Fivefold profit for private equity house as Premier buys Quorn for £172m

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The Independent Online

Premier Foods has pulled off its biggest acquisition to date, buying Quorn, the meat alternative, for £172m from Montagu Private Equity in a deal that has delivered a five-fold profit for the venture capital group.

Premier Foods has pulled off its biggest acquisition to date, buying Quorn, the meat alternative, for £172m from Montagu Private Equity in a deal that has delivered a five-fold profit for the venture capital group.

Montagu bought Quorn in 2003 from AstraZeneca, the drugs giant whose scientists developed the product in the 1980s from mycoproteins before launching it commercially in 1994.

Montague paid £60m for the brand, which included £35m of debt from HSBC. Its £25m equity investment is now worth about £127m - the remaining £45m of Premier's purchase price is debt which is being repaid. Premier has bought a food product with retail sales valued at £95m, bigger than individual brands such as Heinz Tomato Ketchup at £83m and Kellogg's Cornflakes at £71m. Quorn is only £5m short of the £95m of sales generated by Mars bars each year.

Despite its progress so far - the brand has averaged annual sales growth of 7 per cent over the past five years - Premier remains convinced its private equity owners have left the business with plenty of potential to grow even more.

Robert Schofield, the chief executive of Premier, said: "We are going to target it at wider consumers. We are going to de-fad it. It's a product that's more about general health than vegetarianism." Quorn will already be Premier's biggest single brand when the deal completes but a big increase in sales is expected to come from its new parent's ability to persuade all the large supermarket chains to stock it and increase its distribution through convenience stores and professional food service companies.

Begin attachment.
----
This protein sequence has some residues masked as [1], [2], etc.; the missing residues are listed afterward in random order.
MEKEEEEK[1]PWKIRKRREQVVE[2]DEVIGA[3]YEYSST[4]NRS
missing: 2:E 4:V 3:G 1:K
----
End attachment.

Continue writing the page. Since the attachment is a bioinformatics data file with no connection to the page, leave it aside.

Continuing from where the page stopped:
Premier already owns a string of "must stock" consumer staples such as Branston Pickle, Sun-Pat peanut butter and Chivers jam. It intends to use its strength in this area to boost Quorn's availability.

The deal is also the most expensive that Premier has announced. The price is 11 times Quorn's £15.6m of earnings before interest, tax, depreciation and amortisation. ButMr Schofield said the deal would produce synergies of £4m-a-year and once these were taken into account, along with Quorn's growth prospects, the deal was more comparable to its previous acquisition of Bird's Custard.

Premier's shares jumped 7 per cent to 329p yesterday. Mark Lynch, a food analyst at Goldman Sachs, said: "This is in line with premier's established track record of making bolt-on acquisitions which should accrete to earnings ... The acquisition appears sensible from the details so far, and we expect Premier shares to react positively."

Premier appears to have shaken off the recent concern surrounding Sudan 1, a potentially poisonous food dye found in some of its Worcester sauce.

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